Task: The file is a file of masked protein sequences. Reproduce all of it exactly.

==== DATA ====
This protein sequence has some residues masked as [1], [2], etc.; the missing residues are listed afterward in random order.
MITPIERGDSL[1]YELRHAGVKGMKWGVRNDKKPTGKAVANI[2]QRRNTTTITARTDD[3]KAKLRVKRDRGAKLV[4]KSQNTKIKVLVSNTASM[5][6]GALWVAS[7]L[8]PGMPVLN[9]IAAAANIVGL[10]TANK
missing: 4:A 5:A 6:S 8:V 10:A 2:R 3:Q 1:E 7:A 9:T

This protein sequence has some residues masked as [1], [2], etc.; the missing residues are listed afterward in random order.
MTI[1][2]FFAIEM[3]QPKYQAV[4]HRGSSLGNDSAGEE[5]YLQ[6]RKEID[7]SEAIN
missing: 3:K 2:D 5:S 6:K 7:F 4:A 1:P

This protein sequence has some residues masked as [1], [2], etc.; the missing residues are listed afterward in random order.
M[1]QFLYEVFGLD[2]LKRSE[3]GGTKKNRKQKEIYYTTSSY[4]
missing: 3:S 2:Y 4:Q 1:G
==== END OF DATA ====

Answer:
This protein sequence has some residues masked as [1], [2], etc.; the missing residues are listed afterward in random order.
MITPIERGDSL[1]YELRHAGVKGMKWGVRNDKKPTGKAVANI[2]QRRNTTTITARTDD[3]KAKLRVKRDRGAKLV[4]KSQNTKIKVLVSNTASM[5][6]GALWVAS[7]L[8]PGMPVLN[9]IAAAANIVGL[10]TANK
missing: 4:A 5:A 6:S 8:V 10:A 2:R 3:Q 1:E 7:A 9:T

This protein sequence has some residues masked as [1], [2], etc.; the missing residues are listed afterward in random order.
MTI[1][2]FFAIEM[3]QPKYQAV[4]HRGSSLGNDSAGEE[5]YLQ[6]RKEID[7]SEAIN
missing: 3:K 2:D 5:S 6:K 7:F 4:A 1:P

This protein sequence has some residues masked as [1], [2], etc.; the missing residues are listed afterward in random order.
M[1]QFLYEVFGLD[2]LKRSE[3]GGTKKNRKQKEIYYTTSSY[4]
missing: 3:S 2:Y 4:Q 1:G